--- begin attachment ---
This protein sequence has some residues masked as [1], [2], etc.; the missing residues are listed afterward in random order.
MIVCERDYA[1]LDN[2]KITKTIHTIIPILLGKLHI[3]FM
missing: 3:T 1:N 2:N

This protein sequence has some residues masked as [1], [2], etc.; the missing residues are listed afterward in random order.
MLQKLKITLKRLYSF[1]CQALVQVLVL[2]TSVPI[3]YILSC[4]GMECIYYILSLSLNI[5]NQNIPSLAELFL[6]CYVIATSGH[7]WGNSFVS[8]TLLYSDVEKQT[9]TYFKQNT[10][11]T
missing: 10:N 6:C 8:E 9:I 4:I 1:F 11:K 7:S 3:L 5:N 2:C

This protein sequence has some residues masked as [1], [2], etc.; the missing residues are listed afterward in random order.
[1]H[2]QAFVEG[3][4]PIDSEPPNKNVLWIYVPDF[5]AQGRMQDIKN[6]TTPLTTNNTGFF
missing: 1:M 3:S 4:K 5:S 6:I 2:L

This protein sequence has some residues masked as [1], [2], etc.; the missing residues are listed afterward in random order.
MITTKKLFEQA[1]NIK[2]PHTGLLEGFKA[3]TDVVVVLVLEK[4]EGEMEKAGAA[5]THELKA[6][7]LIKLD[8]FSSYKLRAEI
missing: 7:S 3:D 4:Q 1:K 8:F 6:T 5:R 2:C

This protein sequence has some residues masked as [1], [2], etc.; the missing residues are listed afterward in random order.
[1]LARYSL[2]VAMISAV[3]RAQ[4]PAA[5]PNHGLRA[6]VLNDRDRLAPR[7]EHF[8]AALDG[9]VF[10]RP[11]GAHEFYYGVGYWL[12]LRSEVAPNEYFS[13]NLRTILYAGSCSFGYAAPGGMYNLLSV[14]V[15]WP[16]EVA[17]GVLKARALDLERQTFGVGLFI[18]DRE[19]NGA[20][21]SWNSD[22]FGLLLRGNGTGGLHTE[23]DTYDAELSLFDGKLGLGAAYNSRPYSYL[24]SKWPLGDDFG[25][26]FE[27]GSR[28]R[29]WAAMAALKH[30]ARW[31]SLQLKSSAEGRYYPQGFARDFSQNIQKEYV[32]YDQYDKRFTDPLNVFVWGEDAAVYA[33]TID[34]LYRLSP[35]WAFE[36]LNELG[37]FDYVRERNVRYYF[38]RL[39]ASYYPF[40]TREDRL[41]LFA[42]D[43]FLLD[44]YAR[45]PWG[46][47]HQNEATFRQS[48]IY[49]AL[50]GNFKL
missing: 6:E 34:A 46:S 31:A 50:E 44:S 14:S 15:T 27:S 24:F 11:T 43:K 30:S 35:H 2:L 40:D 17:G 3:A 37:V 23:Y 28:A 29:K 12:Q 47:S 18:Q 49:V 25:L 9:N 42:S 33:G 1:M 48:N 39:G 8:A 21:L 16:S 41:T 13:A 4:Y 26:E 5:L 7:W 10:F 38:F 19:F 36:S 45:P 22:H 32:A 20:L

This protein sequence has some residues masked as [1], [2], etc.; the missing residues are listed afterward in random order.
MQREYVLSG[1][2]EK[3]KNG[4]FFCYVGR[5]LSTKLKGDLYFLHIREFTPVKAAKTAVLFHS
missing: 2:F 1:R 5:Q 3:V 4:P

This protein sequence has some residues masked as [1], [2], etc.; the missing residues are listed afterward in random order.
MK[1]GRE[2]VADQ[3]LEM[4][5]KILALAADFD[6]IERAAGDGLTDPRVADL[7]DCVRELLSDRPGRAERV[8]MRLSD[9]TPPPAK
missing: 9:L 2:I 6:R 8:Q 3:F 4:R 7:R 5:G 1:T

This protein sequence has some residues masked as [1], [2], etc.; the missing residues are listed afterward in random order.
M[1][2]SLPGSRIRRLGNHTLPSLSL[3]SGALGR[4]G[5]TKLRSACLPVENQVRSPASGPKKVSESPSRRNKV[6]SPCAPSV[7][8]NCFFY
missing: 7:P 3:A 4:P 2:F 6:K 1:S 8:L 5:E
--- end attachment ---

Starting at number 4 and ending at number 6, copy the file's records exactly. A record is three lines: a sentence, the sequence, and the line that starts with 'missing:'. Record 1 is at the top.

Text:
This protein sequence has some residues masked as [1], [2], etc.; the missing residues are listed afterward in random order.
MITTKKLFEQA[1]NIK[2]PHTGLLEGFKA[3]TDVVVVLVLEK[4]EGEMEKAGAA[5]THELKA[6][7]LIKLD[8]FSSYKLRAEI
missing: 7:S 3:D 4:Q 1:K 8:F 6:T 5:R 2:C

This protein sequence has some residues masked as [1], [2], etc.; the missing residues are listed afterward in random order.
[1]LARYSL[2]VAMISAV[3]RAQ[4]PAA[5]PNHGLRA[6]VLNDRDRLAPR[7]EHF[8]AALDG[9]VF[10]RP[11]GAHEFYYGVGYWL[12]LRSEVAPNEYFS[13]NLRTILYAGSCSFGYAAPGGMYNLLSV[14]V[15]WP[16]EVA[17]GVLKARALDLERQTFGVGLFI[18]DRE[19]NGA[20][21]SWNSD[22]FGLLLRGNGTGGLHTE[23]DTYDAELSLFDGKLGLGAAYNSRPYSYL[24]SKWPLGDDFG[25][26]FE[27]GSR[28]R[29]WAAMAALKH[30]ARW[31]SLQLKSSAEGRYYPQGFARDFSQNIQKEYV[32]YDQYDKRFTDPLNVFVWGEDAAVYA[33]TID[34]LYRLSP[35]WAFE[36]LNELG[37]FDYVRERNVRYYF[38]RL[39]ASYYPF[40]TREDRL[41]LFA[42]D[43]FLLD[44]YAR[45]PWG[46][47]HQNEATFRQS[48]IY[49]AL[50]GNFKL
missing: 6:E 34:A 46:S 31:A 50:E 44:S 14:S 15:T 27:S 24:F 11:T 43:K 30:S 35:H 2:L 40:D 17:G 3:A 37:V 23:Y 28:A 29:K 12:Q 47:S 18:Q 49:V 25:L 9:N 42:S 33:G 1:M 48:N 39:G 8:A 21:L 16:S 41:T 13:A 4:Y 26:E 5:L 7:W 10:F 38:F 19:F 36:S 45:P 22:H 32:A 20:L

This protein sequence has some residues masked as [1], [2], etc.; the missing residues are listed afterward in random order.
MQREYVLSG[1][2]EK[3]KNG[4]FFCYVGR[5]LSTKLKGDLYFLHIREFTPVKAAKTAVLFHS
missing: 2:F 1:R 5:Q 3:V 4:P